Remote work has been steadily gaining traction in recent years, most especially now. If you’re lucky, you’ve enabled your team to work remotely–but if not, it’s never too late to start.
There are many advantages to moving your team remote. The ability to continue business as usual during a global pandemic is maybe the first to come to mind.
Here are a few concrete ways to take that remote team leap for your business:
#1 – Communicate clear goals and expectations
Make sure each team member knows what is expected of them, not just in terms of definite tasks and deliverables, but also conduct and communication expectations.
Communicate early and often. Working remotely often means a significant source of where we take our social cues from are diminished. But this doesn’t have to be a deal-breaker, if there are open communication lines throughout the team.
#2 – Utilize meetings when appropriate
Remote work does not translate into an absence of meetings. So even though cutting out useless meetings has been found to be a popular move, helping man workers be more productive due to less interruptions, having face-to-face meetings are still valuable in forming bonds between team members.
The energy in a meeting can help motivate people and lift their spirits. This makes it especially suitable for things like brainstorming sessions.
If your team is scattered all around and a face-to-face meeting is not possible, conference calls can be a good substitute. Just remember to be clear about what the meeting is for and respect everyone’s time. Start on time and end on time.
#3 – Track team and individual performance
It’s important to keep tabs on how the team and individual members are doing. Tracking their progress on tasks and deliverables can help you pinpoint if there are potential problems that you should be made aware of.
Encourage accountability and transparency in your team, but don’t micromanage.
If you have previous performance data on your team members, comparing this against their remote performance is helpful. However, you should be aware that the first few weeks of a remote working arrangement is a learning curve for most people and they will need some time to normalize.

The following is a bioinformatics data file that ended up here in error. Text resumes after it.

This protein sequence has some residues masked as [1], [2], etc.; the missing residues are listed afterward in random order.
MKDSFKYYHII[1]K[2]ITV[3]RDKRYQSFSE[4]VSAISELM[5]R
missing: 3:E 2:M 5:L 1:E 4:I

#4 – Invest in the right online tools so your team can work anywhere
There are many tools now available that will help you run your business without having to stay inside an office network. If you are not working on highly specialized systems, chances are, there’s a digital tool for your newly-remote business. These often have the additional ability of backing up your team’s activity so that it doesn’t get lost in case something happens to your physical premises.
These online tools run the gamut from project and team management tools, to backend office software that handles things like automating invoices and scheduling your team’s calendars. Pinpoint the important activities and processes that your team goes through to complete their work and go from there.
#5 – Run a trial period
If you have the capability to run a trial period, do it! This can be an important piece in your push to become remote. Communicate clearly to your team members what your expectations are, and set a clear end date for this test.
Gather your team’s feedback and pinpoint what their pain points were. This is invaluable for finding out how to better improve your remote arrangements.
When you make the final transition to a remote work environment, make sure to highlight the findings and how they have been addressed, as well as provide tips on how to work through items that need everybody’s support.
#6 – Recognize and reward your remote employees
Even if they are out of sight, do not let your remote team think they are out of mind. They are just as valuable when working remotely as when in the office. Providing recognition for a stellar job is important in boosting morale.
These can be in the form of awards or even credits that they can use for their daily lives. Gamifying this practice can also encourage camaraderie in the team, if they can nominate their coworkers for a job well done.
#7 – Have the right people or cultivate the right mindset
Some people will thrive on remote work, and others will need some time to get over the learning curve. Though most people can be happy and effective working remotely, not everyone is cut out for it. Some people just thrive better in a face-to-face environment.
These people may be good candidates for having a skeleton crew in a physical premises. When making the decision to move the majority of your business remote, it might be worth considering also moving to smaller premises that can more easily cater to a smaller team’s needs.
It all really depends on the context of your business, but resources should be saved across the board.
It’s not too late
It’s never too late to improve your business and make it a better virtual workplace for your team. After thinking long and hard about whether your business is ready to go remote, I’m pretty sure you’ll feel ready to take the plunge. And I’m even more sure you’ll be happy you did.